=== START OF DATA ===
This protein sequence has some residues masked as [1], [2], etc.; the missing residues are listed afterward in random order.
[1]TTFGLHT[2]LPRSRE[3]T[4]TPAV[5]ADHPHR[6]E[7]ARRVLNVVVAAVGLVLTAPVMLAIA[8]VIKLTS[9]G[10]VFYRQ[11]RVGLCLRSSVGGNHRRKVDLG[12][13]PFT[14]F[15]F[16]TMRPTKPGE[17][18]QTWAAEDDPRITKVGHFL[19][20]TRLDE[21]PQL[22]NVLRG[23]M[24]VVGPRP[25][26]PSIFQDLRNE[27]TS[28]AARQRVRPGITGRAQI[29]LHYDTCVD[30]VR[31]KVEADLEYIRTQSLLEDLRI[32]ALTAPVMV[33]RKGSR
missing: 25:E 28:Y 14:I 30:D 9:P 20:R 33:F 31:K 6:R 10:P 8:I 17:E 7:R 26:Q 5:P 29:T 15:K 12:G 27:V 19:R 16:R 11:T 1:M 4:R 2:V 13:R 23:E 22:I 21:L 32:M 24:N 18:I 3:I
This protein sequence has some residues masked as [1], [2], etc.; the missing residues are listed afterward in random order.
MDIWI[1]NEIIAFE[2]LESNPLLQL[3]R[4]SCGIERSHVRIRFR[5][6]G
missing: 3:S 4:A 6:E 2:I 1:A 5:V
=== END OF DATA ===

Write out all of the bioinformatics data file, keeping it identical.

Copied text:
This protein sequence has some residues masked as [1], [2], etc.; the missing residues are listed afterward in random order.
[1]TTFGLHT[2]LPRSRE[3]T[4]TPAV[5]ADHPHR[6]E[7]ARRVLNVVVAAVGLVLTAPVMLAIA[8]VIKLTS[9]G[10]VFYRQ[11]RVGLCLRSSVGGNHRRKVDLG[12][13]PFT[14]F[15]F[16]TMRPTKPGE[17][18]QTWAAEDDPRITKVGHFL[19][20]TRLDE[21]PQL[22]NVLRG[23]M[24]VVGPRP[25][26]PSIFQDLRNE[27]TS[28]AARQRVRPGITGRAQI[29]LHYDTCVD[30]VR[31]KVEADLEYIRTQSLLEDLRI[32]ALTAPVMV[33]RKGSR
missing: 25:E 28:Y 14:I 30:D 9:P 20:R 33:F 31:K 6:R 10:P 8:I 17:E 7:R 26:Q 5:P 29:T 15:K 12:G 27:V 19:R 16:R 11:T 1:M 4:R 2:V 13:R 23:E 22:I 21:L 32:M 24:N 18:I 3:I
This protein sequence has some residues masked as [1], [2], etc.; the missing residues are listed afterward in random order.
MDIWI[1]NEIIAFE[2]LESNPLLQL[3]R[4]SCGIERSHVRIRFR[5][6]G
missing: 3:S 4:A 6:E 2:I 1:A 5:V